Another war with the seafaring people of the Outer Isles looms on the horizon, and the reluctant newlyweds must team together to protect those caught in the circle of violence. Derek and Callan slowly learn to let go of their prejudices, but as they find themselves enmeshed in intrigue fueled by dark secrets and revenge, their tentative bond is all that keeps their world—and their lives—from plunging into chaos.

Excerpt

The Wolf and the Sparrow
Isabelle Adler © 2019
All Rights Reserved

“Derek, you lucky devil,” Macon said. “A marriage proposal the minute you inherit a title. How propitious.”

Derek ignored the note of bitter mockery in his brother’s voice. Instead, he focused on the letter lying on the table in front of them. Words were scribbled across thick paper in an almost careless hand, with nothing to indicate its earth-shattering contents at a casual glance. The red wax seal bore the emblem of a wolf’s head, and an unpleasant jolt went through him as he recalled the same sigil splashed over black-and-silver banners streaming above a bloody battlefield. Pain flared in his injured shoulder, as if in response to the memory, and Derek shifted uncomfortably in his chair, adjusting the sling that held his left arm. He made himself focus on the words again, tracing them as if they could somehow magically rearrange themselves into a different message upon rereading.

“Macon, this is not helping,” Lady Casea chided.

Macon threw their mother a sullen look that clearly indicated he wasn’t there to help. He was sixteen, the age when everything was painted black and white, right and wrong, with nothing in between. Both Derek and their mother knew all too well how washed-out those colors became with time.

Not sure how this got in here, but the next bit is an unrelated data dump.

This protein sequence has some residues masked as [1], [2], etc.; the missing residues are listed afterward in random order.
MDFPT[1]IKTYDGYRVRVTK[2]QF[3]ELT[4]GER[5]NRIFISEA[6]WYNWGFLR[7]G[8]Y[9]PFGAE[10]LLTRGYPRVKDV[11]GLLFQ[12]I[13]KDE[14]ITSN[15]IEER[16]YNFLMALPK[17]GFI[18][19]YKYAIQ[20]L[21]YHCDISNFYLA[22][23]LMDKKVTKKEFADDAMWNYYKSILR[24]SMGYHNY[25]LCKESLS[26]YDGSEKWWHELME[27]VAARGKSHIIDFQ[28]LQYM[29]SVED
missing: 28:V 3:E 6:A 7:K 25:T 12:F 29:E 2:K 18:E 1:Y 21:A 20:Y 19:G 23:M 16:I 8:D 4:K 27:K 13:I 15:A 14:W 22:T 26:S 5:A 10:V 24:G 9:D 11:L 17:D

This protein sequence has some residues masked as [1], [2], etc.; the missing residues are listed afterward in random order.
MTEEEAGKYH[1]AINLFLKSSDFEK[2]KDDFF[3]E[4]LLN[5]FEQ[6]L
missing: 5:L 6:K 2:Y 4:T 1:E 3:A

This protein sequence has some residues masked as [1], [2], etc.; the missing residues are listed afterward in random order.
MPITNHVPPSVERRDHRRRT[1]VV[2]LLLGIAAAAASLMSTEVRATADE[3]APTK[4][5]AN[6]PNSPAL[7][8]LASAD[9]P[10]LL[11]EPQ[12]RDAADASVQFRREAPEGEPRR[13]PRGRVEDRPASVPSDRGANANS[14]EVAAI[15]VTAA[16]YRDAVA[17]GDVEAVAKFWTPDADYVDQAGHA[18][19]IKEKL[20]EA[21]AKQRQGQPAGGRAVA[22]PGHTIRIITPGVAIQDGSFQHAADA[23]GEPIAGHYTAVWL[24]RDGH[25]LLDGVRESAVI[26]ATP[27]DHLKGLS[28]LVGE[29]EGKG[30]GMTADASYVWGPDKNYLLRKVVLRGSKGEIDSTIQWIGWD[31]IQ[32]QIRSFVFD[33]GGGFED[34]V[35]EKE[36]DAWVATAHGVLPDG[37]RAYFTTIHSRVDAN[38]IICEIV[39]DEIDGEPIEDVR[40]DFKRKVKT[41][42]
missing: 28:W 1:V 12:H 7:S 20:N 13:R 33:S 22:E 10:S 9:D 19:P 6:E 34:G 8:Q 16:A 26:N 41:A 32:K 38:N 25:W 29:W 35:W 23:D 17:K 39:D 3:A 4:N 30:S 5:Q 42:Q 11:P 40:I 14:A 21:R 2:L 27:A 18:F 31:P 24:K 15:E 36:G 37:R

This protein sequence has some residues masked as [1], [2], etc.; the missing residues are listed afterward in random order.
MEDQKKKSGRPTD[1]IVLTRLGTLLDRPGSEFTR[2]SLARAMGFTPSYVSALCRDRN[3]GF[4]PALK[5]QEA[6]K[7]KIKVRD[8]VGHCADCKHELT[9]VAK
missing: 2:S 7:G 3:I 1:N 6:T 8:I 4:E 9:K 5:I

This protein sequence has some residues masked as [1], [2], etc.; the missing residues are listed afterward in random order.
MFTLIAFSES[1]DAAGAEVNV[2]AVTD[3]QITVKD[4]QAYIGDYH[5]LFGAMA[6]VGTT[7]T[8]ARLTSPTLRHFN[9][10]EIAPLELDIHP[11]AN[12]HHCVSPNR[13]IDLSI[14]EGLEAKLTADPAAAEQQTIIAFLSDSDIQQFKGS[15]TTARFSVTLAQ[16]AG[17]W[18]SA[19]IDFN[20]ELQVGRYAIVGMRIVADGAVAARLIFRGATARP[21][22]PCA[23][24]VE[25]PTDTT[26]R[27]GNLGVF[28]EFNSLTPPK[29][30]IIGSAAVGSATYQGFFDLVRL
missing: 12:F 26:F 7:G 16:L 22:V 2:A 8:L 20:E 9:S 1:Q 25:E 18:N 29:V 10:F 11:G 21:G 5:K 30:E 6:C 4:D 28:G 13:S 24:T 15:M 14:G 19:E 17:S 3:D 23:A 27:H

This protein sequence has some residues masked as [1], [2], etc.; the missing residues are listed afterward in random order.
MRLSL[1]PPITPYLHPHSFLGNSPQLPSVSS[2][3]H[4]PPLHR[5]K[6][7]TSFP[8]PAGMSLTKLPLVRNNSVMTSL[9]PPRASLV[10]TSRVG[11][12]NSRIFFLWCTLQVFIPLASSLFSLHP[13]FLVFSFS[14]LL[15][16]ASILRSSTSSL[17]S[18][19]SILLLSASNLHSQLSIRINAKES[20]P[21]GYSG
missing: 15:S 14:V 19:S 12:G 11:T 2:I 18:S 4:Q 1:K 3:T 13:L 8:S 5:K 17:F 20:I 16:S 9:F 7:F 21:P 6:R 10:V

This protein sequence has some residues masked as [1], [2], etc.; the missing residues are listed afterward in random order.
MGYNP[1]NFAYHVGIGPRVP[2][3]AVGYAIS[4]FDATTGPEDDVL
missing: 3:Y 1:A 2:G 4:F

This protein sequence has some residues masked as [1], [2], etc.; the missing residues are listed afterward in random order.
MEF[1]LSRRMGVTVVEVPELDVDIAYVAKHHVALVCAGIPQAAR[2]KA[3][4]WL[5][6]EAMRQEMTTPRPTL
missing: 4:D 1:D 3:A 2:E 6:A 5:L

They were all sitting at the round table in Lady Casea’s drawing room. The upheaval of the last few days hadn’t seemed to reach it, unlike the rest of the keep. Embroidered tapestries lined the walls, displaying flowers in fanciful patterns, and the chairs were lined with soft cushions. A familiar scent of lavender and sage permeated the warmth from the fireplace. How strange it was to discuss the grim future of their family in this cozy room, with the only reminder of the presence of death in the gray mourning ribbons tied around their sleeves.

“Let us go through this again,” Ivo said, picking up the letter. His tone was neutral, as if he were discussing a passage from a recently read book. He was the scholar among Derek’s siblings, but Count Johan had long refused to send him to one of the royal colleges in Oifel, the capital. Father hadn’t approved of bookishness, especially not in a nineteen-year-old man who was perfectly capable of holding a sword.

“Duke Bergen offers Lady Casea condolences on the passing of her husband, and asks for Derek’s—the new Count of Camria’s—hand in marriage to his eldest son and heir, Callan, ‘to secure the recently signed truce in hopes of reaching a standing peace treaty between our fiefdoms and show goodwill.’”

“‘Passing,’” Macon sneered. “‘Goodwill.’”

“Derek, have you even met Callan?” Ayleen asked, turning to him. “I had no idea he was interested in you.”

“I doubt he’d know me from a signpost,” Derek said dryly.